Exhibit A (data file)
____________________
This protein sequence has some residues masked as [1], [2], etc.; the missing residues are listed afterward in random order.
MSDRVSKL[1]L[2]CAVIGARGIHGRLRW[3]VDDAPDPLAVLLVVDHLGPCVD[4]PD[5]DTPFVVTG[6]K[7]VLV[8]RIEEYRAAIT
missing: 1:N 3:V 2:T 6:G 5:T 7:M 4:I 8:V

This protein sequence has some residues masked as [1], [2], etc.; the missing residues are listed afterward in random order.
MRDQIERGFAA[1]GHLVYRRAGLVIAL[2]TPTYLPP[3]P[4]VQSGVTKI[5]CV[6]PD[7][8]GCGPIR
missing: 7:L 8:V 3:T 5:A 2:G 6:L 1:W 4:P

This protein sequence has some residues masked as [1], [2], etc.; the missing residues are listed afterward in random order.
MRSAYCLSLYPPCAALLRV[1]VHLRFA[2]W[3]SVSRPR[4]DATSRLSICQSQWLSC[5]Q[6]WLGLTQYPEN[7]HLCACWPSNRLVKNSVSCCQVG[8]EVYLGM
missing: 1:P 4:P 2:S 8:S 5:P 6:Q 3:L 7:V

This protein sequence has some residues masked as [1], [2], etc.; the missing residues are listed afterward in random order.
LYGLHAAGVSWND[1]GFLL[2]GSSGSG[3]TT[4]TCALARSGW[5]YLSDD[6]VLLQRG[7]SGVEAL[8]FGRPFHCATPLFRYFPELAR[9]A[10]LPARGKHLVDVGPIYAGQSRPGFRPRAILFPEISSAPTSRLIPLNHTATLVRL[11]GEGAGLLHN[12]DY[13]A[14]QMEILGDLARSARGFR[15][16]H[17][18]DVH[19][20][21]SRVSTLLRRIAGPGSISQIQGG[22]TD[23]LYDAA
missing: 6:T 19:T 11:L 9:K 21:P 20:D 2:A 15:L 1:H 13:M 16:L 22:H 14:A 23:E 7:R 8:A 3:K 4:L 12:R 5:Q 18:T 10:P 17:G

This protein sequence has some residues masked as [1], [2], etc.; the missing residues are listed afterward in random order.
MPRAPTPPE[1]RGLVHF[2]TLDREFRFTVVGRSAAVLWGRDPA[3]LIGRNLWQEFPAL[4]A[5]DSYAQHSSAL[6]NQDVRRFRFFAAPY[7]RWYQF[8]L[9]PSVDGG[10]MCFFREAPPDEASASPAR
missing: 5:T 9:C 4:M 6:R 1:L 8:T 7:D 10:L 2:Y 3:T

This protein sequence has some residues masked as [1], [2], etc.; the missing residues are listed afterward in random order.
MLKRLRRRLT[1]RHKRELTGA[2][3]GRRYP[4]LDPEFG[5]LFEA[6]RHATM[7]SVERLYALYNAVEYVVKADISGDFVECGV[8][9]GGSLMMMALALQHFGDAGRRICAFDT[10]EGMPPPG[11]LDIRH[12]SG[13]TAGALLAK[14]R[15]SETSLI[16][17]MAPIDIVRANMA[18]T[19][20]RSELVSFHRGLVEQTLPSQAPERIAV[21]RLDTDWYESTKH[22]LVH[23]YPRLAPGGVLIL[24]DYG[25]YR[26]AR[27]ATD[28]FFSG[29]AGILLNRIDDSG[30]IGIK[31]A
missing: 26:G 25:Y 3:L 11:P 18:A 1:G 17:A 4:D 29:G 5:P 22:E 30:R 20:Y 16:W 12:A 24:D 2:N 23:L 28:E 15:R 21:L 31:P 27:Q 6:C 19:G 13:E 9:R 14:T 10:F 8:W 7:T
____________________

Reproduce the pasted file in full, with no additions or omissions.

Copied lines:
This protein sequence has some residues masked as [1], [2], etc.; the missing residues are listed afterward in random order.
MSDRVSKL[1]L[2]CAVIGARGIHGRLRW[3]VDDAPDPLAVLLVVDHLGPCVD[4]PD[5]DTPFVVTG[6]K[7]VLV[8]RIEEYRAAIT
missing: 1:N 3:V 2:T 6:G 5:T 7:M 4:I 8:V

This protein sequence has some residues masked as [1], [2], etc.; the missing residues are listed afterward in random order.
MRDQIERGFAA[1]GHLVYRRAGLVIAL[2]TPTYLPP[3]P[4]VQSGVTKI[5]CV[6]PD[7][8]GCGPIR
missing: 7:L 8:V 3:T 5:A 2:G 6:L 1:W 4:P

This protein sequence has some residues masked as [1], [2], etc.; the missing residues are listed afterward in random order.
MRSAYCLSLYPPCAALLRV[1]VHLRFA[2]W[3]SVSRPR[4]DATSRLSICQSQWLSC[5]Q[6]WLGLTQYPEN[7]HLCACWPSNRLVKNSVSCCQVG[8]EVYLGM
missing: 1:P 4:P 2:S 8:S 5:P 6:Q 3:L 7:V

This protein sequence has some residues masked as [1], [2], etc.; the missing residues are listed afterward in random order.
LYGLHAAGVSWND[1]GFLL[2]GSSGSG[3]TT[4]TCALARSGW[5]YLSDD[6]VLLQRG[7]SGVEAL[8]FGRPFHCATPLFRYFPELAR[9]A[10]LPARGKHLVDVGPIYAGQSRPGFRPRAILFPEISSAPTSRLIPLNHTATLVRL[11]GEGAGLLHN[12]DY[13]A[14]QMEILGDLARSARGFR[15][16]H[17][18]DVH[19][20][21]SRVSTLLRRIAGPGSISQIQGG[22]TD[23]LYDAA
missing: 6:T 19:T 11:L 9:K 21:P 20:D 2:A 15:L 1:H 13:M 16:L 22:H 14:A 23:E 7:R 8:A 3:K 4:L 12:R 5:Q 18:T 10:P 17:G

This protein sequence has some residues masked as [1], [2], etc.; the missing residues are listed afterward in random order.
MPRAPTPPE[1]RGLVHF[2]TLDREFRFTVVGRSAAVLWGRDPA[3]LIGRNLWQEFPAL[4]A[5]DSYAQHSSAL[6]NQDVRRFRFFAAPY[7]RWYQF[8]L[9]PSVDGG[10]MCFFREAPPDEASASPAR
missing: 5:T 9:C 4:M 6:R 1:L 8:T 7:D 10:L 2:Y 3:T

This protein sequence has some residues masked as [1], [2], etc.; the missing residues are listed afterward in random order.
MLKRLRRRLT[1]RHKRELTGA[2][3]GRRYP[4]LDPEFG[5]LFEA[6]RHATM[7]SVERLYALYNAVEYVVKADISGDFVECGV[8][9]GGSLMMMALALQHFGDAGRRICAFDT[10]EGMPPPG[11]LDIRH[12]SG[13]TAGALLAK[14]R[15]SETSLI[16][17]MAPIDIVRANMA[18]T[19][20]RSELVSFHRGLVEQTLPSQAPERIAV[21]RLDTDWYESTKH[22]LVH[23]YPRLAPGGVLIL[24]DYG[25]YR[26]AR[27]ATD[28]FFSG[29]AGILLNRIDDSG[30]IGIK[31]A
missing: 26:G 25:Y 3:L 11:P 18:A 1:G 17:A 4:D 29:G 5:P 22:E 30:R 20:Y 16:W 12:A 24:D 2:N 23:L 28:E 15:R 21:L 31:P 27:Q 6:C 19:G 13:E 9:R 14:T 10:F 8:W 7:T